In this case, diabetes won…at least it did in that brief moment in time. Between ruining my mood and causing a mild rift between me and a loved one, I felt pretty damn defeated by it. In the long run, though, I think this experience will be more of a boon than a bane, because it reinforced the notion of honesty being the best policy – even when it comes to diabetes.

 

I Get by with a Little Help from my Friends (Diabetes Edition)

Let me introduce you to Nelly Needle:

F9013708-EC39-480A-9C5A-438CD3B59B68
A cactus filled with needles that don’t prick is my kind of cactus.

This adorable cactus-in-a-cup was handmade for me by one of my dear college friends, Emma. She made it for me for my birthday and I nearly cried tears of gratitude when she gave it to me. I felt the same way when another college friend, Kira, sent me a box for my birthday that contained a thoughtfully-chosen book and a cute little cactus pin that now adorns my meter case.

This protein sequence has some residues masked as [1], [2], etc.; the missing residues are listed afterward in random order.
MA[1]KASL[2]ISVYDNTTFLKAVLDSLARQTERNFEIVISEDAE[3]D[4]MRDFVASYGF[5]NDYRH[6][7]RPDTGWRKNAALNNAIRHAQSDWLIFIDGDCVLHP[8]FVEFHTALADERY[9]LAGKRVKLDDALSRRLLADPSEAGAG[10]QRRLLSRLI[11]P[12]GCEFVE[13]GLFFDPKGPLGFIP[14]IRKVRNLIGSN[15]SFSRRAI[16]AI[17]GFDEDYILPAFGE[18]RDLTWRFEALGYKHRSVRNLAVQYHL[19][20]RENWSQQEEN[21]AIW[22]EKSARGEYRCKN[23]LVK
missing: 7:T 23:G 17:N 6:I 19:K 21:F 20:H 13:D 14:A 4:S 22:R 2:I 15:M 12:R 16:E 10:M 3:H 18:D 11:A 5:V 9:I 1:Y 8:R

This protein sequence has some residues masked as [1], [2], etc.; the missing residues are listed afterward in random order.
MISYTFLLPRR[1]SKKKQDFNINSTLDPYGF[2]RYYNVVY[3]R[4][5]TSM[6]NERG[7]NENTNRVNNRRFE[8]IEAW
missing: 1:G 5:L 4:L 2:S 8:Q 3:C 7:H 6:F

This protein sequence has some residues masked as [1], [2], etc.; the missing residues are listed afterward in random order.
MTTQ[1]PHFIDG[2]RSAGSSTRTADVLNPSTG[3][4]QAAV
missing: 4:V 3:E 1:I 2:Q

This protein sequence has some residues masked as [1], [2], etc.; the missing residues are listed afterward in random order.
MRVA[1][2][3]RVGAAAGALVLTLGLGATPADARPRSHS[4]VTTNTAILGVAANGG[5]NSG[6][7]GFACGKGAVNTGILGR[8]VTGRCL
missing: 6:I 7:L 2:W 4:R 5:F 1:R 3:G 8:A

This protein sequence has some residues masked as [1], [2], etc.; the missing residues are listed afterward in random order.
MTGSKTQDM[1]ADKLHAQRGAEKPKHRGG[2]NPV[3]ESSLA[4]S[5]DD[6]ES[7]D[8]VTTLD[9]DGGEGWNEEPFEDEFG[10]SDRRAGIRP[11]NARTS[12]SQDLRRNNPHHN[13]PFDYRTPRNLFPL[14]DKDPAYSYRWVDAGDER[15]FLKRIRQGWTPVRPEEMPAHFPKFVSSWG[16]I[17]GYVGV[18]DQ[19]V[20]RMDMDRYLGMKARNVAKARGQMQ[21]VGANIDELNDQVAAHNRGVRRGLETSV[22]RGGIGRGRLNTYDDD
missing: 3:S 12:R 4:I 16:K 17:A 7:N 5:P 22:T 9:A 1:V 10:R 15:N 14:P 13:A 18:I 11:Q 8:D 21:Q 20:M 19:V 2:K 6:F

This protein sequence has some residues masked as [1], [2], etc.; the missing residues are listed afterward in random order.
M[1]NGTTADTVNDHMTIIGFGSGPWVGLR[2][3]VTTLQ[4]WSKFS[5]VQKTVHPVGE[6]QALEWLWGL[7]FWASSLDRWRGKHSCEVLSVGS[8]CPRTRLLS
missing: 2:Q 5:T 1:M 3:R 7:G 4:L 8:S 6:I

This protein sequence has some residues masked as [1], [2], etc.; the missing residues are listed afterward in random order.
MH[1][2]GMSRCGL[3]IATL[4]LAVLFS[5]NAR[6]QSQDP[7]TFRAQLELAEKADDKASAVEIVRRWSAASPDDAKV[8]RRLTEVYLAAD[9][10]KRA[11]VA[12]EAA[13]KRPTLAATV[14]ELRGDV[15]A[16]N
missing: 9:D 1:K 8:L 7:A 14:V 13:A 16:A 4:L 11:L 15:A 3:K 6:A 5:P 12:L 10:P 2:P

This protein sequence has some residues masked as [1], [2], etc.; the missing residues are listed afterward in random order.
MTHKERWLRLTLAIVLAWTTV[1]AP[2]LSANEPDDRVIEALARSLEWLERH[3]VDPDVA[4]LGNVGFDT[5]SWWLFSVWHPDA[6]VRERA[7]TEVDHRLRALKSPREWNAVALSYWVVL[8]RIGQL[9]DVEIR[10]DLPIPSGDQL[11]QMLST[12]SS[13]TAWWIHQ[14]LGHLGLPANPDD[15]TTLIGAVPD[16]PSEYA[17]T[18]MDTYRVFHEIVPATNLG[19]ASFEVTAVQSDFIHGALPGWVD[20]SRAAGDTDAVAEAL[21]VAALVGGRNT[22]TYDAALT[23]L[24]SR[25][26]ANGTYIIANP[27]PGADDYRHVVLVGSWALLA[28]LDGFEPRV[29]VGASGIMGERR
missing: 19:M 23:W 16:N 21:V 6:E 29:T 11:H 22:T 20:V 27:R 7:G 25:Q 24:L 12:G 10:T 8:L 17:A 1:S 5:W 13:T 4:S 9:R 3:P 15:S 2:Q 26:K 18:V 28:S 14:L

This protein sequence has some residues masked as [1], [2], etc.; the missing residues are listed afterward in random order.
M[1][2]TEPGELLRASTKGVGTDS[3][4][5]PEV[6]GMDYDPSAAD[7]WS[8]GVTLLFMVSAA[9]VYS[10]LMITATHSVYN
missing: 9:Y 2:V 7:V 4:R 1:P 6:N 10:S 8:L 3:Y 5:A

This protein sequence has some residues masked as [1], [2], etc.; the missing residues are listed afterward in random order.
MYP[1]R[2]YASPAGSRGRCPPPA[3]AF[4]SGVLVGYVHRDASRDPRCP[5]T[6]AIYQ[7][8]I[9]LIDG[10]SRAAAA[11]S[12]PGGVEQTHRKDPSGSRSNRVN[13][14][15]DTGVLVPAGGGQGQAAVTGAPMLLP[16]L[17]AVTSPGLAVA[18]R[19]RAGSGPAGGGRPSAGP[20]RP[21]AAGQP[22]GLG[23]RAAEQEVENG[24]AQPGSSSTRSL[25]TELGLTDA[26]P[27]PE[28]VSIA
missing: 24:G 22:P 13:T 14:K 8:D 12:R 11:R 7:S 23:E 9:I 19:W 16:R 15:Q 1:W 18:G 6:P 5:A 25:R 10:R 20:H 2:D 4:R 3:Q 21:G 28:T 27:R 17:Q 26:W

Emma and Kira, as well as our other friends from college, probably don’t realize how nervous I was to explain my diabetes to them when we first met. All my friends from back home had known about my diabetes growing up; as a result, it’d been a very long time since I had to open up about it to brand new people. I worried that they wouldn’t accept it or would treat me differently after learning about it.

I’m happy to say that I couldn’t have been more wrong. Within the first few days of my freshman year of college, I found the group of people that I wanted and needed to have in my life. They were not only accepting of my diabetes, but genuinely curious about it. They peppered me with questions that I was pleased to answer and marveled at my ease with injecting myself in the middle of the dining commons. To this day, they still express interest and desire to learn about diabetes, which means more to me than words can express.

The cacti I’ve amassed over the last few months, courtesy of my friends, serve as daily reminders that I 1) have some really incredible and supportive friends and 2) should always remember to embrace diabetes for what it is, needles and all.